Contrary to what some people might believe, it is not just bees which pollinate! In fact, any insect which visits flowers has the potential to act as a pollinator. This includes beetles, butterflies, moths, flies and yes, even wasps. In fact, some plants, such as the Chiloglottis orchids, can only be pollinated by a single specific species of wasp (Peakall, 1990). Wasps normally pollinate during their search for carbohydrate rich nectar, but will occasionally frequent flowers during their search for prey. Sometimes they are even tricked into visiting flowers in reaction to volatiles released by the plant! Some species have evolved the ability to produce chemicals to attract male wasps by mimicking female sex pheromones (Schiestl et al., 2003) or by releasing damage signal volatiles to mimic pest damage to attract hunting wasps (Brodmann et al., 2008).

Wasps also have much to teach us. It was by watching wasps create their nests by mulching wood that Cai Lun, an official of the Chinese court of the Han Dynasty, first developed the idea of paper around 105AD. This now ubiquitous technology underlies much of the functioning of our society and owes its inspiration to the remarkable wasps. Even today we are learning much about social evolution by examining the range of socialities exhibited by wasps along with the underlying genomics.

By examination of the services that an organism provides us, it may become easier to justify why we should respect and safeguard them. This carries with it however, the danger that we should only value an organism by what it contributes to ourselves. This narcissistic view is dangerous as in reality human-kind knows very little about the complex world we inhabit. Surely species have a right to exist that is not solely determined by their detectable utility to one other particular species? Even if wasps did not provide us with all of these fantastic services free of charge, I would argue that they are beautiful creatures in their own way. Each individual organism we see around us represents the culmination of millions of years of evolution. Surely it should be a pleasure to share the planet with these creatures. This, I would argue, is ‘the point of wasps’.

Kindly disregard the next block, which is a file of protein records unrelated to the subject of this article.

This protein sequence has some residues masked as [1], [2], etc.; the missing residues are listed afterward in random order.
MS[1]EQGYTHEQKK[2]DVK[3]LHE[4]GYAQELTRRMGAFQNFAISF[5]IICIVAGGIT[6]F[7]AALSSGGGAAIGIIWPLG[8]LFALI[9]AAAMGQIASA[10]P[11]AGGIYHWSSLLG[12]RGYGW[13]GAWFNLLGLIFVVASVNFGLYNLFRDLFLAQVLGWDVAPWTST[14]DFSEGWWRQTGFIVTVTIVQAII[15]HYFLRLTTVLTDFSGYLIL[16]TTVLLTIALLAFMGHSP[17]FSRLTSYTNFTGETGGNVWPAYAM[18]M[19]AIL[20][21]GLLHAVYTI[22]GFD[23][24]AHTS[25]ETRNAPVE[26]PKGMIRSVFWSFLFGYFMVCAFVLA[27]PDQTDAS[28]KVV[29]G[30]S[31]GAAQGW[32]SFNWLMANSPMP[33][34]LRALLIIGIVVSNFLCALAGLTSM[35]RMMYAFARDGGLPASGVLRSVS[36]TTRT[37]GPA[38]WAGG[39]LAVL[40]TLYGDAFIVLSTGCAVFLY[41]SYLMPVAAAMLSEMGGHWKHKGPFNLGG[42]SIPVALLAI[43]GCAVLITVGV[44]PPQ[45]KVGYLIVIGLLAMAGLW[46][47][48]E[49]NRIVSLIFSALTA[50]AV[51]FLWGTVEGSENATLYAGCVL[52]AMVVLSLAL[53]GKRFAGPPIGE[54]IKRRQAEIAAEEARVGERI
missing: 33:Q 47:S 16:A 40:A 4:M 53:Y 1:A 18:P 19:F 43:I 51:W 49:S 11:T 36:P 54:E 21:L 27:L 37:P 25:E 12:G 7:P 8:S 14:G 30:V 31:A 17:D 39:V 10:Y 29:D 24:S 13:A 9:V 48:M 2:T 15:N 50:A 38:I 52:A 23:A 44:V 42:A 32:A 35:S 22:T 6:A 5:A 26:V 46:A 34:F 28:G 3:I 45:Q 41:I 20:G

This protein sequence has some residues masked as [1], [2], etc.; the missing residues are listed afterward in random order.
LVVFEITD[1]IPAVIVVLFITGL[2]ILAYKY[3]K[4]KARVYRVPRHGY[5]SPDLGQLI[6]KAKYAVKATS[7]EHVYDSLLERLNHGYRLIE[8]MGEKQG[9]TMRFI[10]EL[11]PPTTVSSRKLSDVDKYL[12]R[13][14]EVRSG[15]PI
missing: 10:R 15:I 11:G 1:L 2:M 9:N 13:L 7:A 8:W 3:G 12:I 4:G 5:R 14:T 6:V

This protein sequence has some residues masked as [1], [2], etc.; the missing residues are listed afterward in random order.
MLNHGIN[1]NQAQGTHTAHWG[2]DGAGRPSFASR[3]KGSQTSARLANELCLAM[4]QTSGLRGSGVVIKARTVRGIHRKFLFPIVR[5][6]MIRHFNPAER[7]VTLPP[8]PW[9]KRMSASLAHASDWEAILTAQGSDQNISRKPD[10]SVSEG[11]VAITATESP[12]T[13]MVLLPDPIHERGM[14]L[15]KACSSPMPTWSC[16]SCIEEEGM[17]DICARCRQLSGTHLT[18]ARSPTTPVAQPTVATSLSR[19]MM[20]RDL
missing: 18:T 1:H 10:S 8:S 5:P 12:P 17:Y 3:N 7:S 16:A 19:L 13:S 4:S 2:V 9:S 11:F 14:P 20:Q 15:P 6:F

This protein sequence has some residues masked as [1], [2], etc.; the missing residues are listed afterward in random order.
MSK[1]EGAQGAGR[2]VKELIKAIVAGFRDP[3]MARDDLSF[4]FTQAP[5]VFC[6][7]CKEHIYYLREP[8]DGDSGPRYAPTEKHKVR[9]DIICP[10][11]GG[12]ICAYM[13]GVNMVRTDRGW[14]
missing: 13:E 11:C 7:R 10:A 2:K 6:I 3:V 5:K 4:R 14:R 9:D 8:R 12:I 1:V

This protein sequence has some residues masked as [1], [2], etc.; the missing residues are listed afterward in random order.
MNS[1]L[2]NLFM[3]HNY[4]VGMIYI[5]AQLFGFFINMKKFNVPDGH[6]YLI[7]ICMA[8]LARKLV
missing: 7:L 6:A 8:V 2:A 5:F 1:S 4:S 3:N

By Liam Crowley.


Ballou, H.A., 1913. Report on the prevalence of some pests and diseases in the West Indies during 1912. Barbados, West Indies, Bull. 13, pp.333-357.

Beggs, J., 2001. The ecological consequences of social wasps (Vespula spp.) invading an ecosystem that has an abundant carbohydrate resource. Biological Conservation, 99(1), pp.17-28.

Brodmann, J., Twele, R., Francke, W., Hölzler, G., Zhang, Q.H. and Ayasse, M., 2008. Orchids mimic green-leaf volatiles to attract prey-hunting wasps for pollination. Current Biology, 18(10), pp.740-744.

Harris, R.J., 1996. Frequency of overwintered Vespula germanica (Hymenoptera: Vespidae) colonies in scrubland‐pasture habitat and their impact on prey. New Zealand journal of zoology, 23(1), pp.11-17.

Peakall, R., 1990. Responses of male Zaspilothynnus trilobatus Turner wasps to females and the sexually deceptive orchid it pollinates. Functional Ecology, pp.159-167.